ArchivesJune 2010The Rule of Succession

The Rule of Succession

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In the aftermath of the untimely demise of our beloved Governor Emilio Macias II there are conflicting views regarding the status of the Office of the Governor considering that an election has just been carried out and a proclamation duly done. The issue at hand is succession and the law on the matter is Section 44 of the Local Government Code. Let us therefore educate ourselves. The law says:

“(a) If a permanent vacancy occurs in the office of the Governor or mayor, the vice-governor or vice-mayor concerned shall become the governor or mayor. If a permanent vacancy occurs in the offices of the governor, vice-governor, mayor or vice-mayor, the highest ranking sanggunian member or, or in case of his permanent inability, the second highest ranking sanggunian member, shall become governor, vice-governor, mayor or vice-mayor as the case may be. Subsequent vacancies in said offices shall be filled automatically by the other sanggunian members according to their rank as defined herein.

(b) If a permanent vacancy occurs in the office of the punong barangay, the highest ranking sangguniang barangay member or, in case of his permanent inability, the second highest ranking sanggunian member, shall become the punong barangay.

(c) A tie between and among the highest ranking sanguniang members shall be resolved by the drawing of lots.

(d) THE SUCCESSOR AS DEFINED HEREIN SHALL SERVE ONLY THE UNEXPIRED TERMS OF THEIR PREDECEESORS.

For purposes of this chapter, a permanent vacancy arises when an elective local official fills a higher vacant office, refuses to assume office, fails to qualify, dies, removed from office, voluntarily resigns or is otherwise permanently incapacitated to discharge the functions of his office.

For purposes of succession as provided in this chapter, ranking in the sangunian shall be determined on the basis of the proportion of votes obtained by each winning candidate to the total number of registered voters in each district in the immediately preceding local elections.”

Let us observe that the law defines what a vacancy is and also describes the parameters of the term of the successor. There are seven ways that is contemplated by law that cause a vacancy — 1) when the officer fills a higher position, 2) when the officer refuses to assume office, 3) when the officer fails to qualify, 4) when the officer dies, 5) when the officer is removed from office, 6) when the officer resigns and 7) when the officer is permanently incapacitated to discharge the functions of his office. In all these circumstances the aforesaid successors shall take over and assume the vacated position. Take note however, that the law mandates that the successor shall serve only the unexpired term of his predecessor.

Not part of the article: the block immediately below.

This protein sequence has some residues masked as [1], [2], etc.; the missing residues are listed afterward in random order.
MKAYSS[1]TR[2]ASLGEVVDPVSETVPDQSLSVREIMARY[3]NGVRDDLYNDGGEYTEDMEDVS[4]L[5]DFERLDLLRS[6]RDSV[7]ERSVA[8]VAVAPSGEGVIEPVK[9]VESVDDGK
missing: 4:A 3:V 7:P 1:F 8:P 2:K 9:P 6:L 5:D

A mature perusal of the entire provision of law leads us to conclude that in order for succession under this provision to occur, the TERM OF OFFICE OF THE PREDECCESOR should have started to begin and the SUCCESSOR shall merely serve the unexpired term.

The question to be asked therefore is whether or not the TERM OF THE LATE GOVERNOR MACIAS EVER STARTED TO BEGIN. I humbly submit, as a former member of the legal academe, that the term has never started to begin. The reason is that Macias’ term under his previous mandate is yet to end at noon of June 30, 2010, then and only then shall his new term begin. Certainly, there could not have been an overlapping of term. As a matter of fact, as of the time of demise of the Governor, the vice-governor took over and he shall serve the unexpired term of the former up to and until noon of June 30, 2010.

Incidentally, the DILG rendered an opposite opinion in a similar situation where the late Hon. Heraldo D. Dacayo of the Municipality of Solano, Nueva Viscaya was proclaimed winner in the May 10, 2004 election but died before assuming office. Clearly, the Dacayo case is exactly the same as the present situation in the Province of Negros Oriental. In that case, the DILG, quite wrongly I would say, interpreted the death of the officer as equivalent to failure to qualify for the reason that he could not take his oath of office and assume the powers, duties and functions thereof. It should be underscored that by reason of death, the officer concerned is no longer in office long before the expiration of his supposed term and long before the new term is to begin. Failure to qualify by noon of June 30, 2010 is out of the issue. Moreover, at a closer examination, the issue in the DACAYO CASE is not whether Section 44 of the LGC applies; rather the primordial issue there is whether or not a special election is to be had.

In summation, there is NO GOVERNOR of Negros Oriental after noon of June 30, 2010. The vice-governor elect nor anybody else could not assume the office of the governor under Section 44 of the Local Government Code. Whatever solution, political or otherwise, to be had under the given circumstances I am certain that Section 44 of the LGC is not the law to apply.

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